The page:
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Some of Apple's problems with iPhone sales can be traced to more rapid leaks posted on news sites, CEO Tim Cook claimed during a quarterly results call on Tuesday.
"Earlier and much more frequent reports about future iPhones" are having an impact, Cook said in response to an analyst question. The executive didn't go into further detail.
Product rumors have been a factor in Apple sales for years, particularly with devices updated in annual cycles like the iPhone and iPad. People shopping for a smartphone in July, for instance, might consider holding off if a significant iPhone update is predicted for September. Hints of a modest update can prompt people to wait even longer, or simply buy an Android phone.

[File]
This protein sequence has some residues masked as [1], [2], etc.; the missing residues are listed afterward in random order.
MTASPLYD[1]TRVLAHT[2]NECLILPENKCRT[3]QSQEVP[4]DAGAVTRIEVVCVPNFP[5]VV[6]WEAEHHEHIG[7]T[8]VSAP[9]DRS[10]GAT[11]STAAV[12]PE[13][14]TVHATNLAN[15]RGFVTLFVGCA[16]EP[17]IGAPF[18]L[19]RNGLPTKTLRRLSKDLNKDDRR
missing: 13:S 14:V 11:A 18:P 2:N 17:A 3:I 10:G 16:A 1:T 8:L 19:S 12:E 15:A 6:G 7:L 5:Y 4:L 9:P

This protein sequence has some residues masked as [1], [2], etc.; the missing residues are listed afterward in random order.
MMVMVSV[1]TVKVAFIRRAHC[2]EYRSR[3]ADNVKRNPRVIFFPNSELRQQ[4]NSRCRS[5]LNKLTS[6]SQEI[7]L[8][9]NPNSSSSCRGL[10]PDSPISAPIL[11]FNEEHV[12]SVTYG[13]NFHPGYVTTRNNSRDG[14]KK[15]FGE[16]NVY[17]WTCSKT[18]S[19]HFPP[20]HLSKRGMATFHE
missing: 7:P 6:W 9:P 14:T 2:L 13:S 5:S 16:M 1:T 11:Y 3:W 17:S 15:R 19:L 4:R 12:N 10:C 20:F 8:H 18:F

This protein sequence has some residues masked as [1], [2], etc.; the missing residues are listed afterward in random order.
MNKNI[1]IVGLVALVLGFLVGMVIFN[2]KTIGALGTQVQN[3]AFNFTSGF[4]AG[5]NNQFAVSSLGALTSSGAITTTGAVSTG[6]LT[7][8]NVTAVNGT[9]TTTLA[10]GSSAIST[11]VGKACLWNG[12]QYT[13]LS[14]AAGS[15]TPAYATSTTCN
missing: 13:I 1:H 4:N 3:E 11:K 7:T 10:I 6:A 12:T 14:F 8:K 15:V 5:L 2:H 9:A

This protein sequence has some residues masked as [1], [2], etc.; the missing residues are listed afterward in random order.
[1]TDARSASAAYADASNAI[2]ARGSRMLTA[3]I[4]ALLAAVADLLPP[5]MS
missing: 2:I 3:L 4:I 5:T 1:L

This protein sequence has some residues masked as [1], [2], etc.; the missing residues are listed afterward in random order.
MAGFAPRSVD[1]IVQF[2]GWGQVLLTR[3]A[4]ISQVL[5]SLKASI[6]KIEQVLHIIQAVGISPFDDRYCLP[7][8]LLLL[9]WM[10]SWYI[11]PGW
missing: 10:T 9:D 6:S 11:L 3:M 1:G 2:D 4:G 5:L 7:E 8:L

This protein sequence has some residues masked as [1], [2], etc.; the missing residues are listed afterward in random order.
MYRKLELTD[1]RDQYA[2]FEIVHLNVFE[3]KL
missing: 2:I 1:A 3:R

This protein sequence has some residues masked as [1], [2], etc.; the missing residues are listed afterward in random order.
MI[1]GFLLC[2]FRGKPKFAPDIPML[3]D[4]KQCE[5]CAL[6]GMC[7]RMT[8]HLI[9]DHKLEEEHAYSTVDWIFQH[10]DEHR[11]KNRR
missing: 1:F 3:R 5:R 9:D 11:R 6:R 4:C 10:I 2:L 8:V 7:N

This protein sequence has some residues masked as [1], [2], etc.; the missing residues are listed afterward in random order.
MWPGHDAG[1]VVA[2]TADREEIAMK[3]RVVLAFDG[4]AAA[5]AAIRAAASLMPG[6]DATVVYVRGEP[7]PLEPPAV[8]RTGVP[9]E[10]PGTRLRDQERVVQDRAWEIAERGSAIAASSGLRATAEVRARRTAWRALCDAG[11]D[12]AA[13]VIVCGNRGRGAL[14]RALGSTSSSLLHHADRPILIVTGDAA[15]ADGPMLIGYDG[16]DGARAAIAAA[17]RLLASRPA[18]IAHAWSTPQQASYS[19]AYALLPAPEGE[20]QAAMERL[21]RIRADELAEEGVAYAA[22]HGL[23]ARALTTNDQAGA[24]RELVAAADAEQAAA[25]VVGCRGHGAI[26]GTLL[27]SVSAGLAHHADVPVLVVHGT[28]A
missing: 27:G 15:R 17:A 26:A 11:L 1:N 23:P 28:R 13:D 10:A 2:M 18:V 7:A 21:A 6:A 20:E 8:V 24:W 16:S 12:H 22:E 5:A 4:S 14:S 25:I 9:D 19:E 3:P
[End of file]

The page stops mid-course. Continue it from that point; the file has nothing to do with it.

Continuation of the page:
The issue may be exacerbated this year because of the alleged scale of Apple's plans. The "iPhone 8" is expected to be a major redesign, with a 5.8-inch OLED screen, a virtual home button, wireless charging, and 3D facial recognition and/or iris scanning.
Associated rumors go back as far as 2015 and have only intensified in recent months as the company approaches a crucial summer deadline for mass production. Supposed schematics and manufacturing molds may even be offering a glimpse at the product's final design, such as its vertically-aligned dual-lens camera.
In March-quarter results announced on Tuesday, iPhone sales fell year-over-year from 51.2 million to 50.8 million. It could be that the public sees the iPhone 7 as an "evolutionary" update like the iPhone 6s, making the "8" more attractive.